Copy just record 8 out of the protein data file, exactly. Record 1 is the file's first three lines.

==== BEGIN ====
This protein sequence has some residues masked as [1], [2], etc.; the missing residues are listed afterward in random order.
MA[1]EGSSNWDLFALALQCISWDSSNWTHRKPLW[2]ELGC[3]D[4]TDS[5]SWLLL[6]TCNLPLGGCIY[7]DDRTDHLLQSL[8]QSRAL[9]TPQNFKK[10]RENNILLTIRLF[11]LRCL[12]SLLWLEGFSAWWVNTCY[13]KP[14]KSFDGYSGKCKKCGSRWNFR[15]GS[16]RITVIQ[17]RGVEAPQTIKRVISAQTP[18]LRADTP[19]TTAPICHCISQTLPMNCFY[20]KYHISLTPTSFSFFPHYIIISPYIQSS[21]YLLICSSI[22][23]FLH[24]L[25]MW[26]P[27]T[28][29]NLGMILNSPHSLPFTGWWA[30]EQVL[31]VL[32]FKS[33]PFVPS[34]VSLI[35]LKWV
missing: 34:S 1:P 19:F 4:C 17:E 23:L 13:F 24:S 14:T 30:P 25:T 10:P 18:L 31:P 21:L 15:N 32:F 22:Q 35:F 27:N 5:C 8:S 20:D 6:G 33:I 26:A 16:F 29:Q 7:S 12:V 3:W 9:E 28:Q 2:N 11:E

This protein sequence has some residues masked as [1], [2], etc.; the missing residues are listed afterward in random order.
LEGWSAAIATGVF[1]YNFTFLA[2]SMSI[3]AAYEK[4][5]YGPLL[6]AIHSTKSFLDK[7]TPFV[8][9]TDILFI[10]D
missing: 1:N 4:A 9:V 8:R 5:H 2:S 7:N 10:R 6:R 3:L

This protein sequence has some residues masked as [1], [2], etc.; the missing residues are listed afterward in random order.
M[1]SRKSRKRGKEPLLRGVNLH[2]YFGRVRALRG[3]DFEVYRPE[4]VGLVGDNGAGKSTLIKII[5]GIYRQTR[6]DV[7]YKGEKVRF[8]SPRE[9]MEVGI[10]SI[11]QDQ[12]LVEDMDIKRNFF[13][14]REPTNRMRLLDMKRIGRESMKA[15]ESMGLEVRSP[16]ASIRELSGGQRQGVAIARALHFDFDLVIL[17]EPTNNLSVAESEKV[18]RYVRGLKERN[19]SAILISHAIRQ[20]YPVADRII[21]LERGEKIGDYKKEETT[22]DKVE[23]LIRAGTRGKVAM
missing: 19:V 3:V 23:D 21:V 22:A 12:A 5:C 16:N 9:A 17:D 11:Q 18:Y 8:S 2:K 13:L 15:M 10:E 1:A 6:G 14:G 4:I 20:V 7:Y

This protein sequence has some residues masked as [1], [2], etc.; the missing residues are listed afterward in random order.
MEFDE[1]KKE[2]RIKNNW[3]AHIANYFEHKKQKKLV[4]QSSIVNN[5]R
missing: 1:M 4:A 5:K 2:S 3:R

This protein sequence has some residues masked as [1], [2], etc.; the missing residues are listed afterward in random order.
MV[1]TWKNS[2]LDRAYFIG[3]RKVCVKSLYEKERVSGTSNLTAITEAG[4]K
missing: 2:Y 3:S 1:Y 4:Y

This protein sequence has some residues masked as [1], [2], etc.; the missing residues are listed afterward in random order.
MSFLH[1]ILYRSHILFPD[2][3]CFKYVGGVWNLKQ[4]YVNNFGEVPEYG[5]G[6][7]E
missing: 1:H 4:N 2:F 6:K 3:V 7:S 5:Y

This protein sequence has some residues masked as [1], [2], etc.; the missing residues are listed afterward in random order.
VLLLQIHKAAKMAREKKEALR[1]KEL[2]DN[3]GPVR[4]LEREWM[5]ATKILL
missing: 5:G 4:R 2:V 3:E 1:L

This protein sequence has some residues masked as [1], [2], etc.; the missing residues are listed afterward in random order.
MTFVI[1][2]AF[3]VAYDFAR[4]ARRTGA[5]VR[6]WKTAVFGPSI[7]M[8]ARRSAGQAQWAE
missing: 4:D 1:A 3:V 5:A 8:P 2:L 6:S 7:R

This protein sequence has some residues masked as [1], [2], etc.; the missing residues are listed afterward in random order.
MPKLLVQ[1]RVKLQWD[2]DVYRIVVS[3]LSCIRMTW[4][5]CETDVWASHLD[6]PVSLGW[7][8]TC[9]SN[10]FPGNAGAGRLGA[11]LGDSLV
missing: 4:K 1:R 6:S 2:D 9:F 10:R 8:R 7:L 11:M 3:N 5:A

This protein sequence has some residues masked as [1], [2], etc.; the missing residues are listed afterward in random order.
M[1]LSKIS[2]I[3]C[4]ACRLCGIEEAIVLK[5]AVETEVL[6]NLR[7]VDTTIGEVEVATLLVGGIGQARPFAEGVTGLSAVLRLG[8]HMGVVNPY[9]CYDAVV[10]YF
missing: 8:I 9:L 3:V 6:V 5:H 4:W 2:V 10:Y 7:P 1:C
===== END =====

This protein sequence has some residues masked as [1], [2], etc.; the missing residues are listed afterward in random order.
MTFVI[1][2]AF[3]VAYDFAR[4]ARRTGA[5]VR[6]WKTAVFGPSI[7]M[8]ARRSAGQAQWAE
missing: 4:D 1:A 3:V 5:A 8:P 2:L 6:S 7:R